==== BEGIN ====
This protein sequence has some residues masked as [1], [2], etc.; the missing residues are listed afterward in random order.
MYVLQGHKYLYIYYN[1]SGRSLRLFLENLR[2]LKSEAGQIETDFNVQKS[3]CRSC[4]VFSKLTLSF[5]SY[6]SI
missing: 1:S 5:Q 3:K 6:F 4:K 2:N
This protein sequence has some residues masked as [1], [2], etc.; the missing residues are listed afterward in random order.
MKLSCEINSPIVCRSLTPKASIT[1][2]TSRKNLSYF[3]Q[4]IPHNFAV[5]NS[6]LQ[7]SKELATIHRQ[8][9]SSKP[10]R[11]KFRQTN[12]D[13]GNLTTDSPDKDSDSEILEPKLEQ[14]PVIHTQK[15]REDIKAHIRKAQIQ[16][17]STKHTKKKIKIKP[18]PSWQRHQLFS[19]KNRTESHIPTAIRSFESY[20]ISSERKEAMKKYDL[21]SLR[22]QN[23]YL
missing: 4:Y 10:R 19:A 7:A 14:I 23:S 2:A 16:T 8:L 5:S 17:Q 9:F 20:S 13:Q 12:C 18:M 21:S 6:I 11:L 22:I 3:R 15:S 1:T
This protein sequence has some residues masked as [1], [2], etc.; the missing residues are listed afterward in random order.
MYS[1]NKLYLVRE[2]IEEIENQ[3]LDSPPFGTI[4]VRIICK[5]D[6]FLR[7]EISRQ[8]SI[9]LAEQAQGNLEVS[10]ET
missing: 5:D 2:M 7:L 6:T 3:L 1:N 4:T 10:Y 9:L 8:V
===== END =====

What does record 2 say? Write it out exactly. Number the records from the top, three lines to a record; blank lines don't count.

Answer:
This protein sequence has some residues masked as [1], [2], etc.; the missing residues are listed afterward in random order.
MKLSCEINSPIVCRSLTPKASIT[1][2]TSRKNLSYF[3]Q[4]IPHNFAV[5]NS[6]LQ[7]SKELATIHRQ[8][9]SSKP[10]R[11]KFRQTN[12]D[13]GNLTTDSPDKDSDSEILEPKLEQ[14]PVIHTQK[15]REDIKAHIRKAQIQ[16][17]STKHTKKKIKIKP[18]PSWQRHQLFS[19]KNRTESHIPTAIRSFESY[20]ISSERKEAMKKYDL[21]SLR[22]QN[23]YL
missing: 4:Y 10:R 19:A 7:A 14:I 23:S 2:A 16:T 8:L 5:S 17:Q 9:F 20:S 13:Q 12:C 18:M 21:S 6:I 11:L 22:I 3:R 15:S 1:T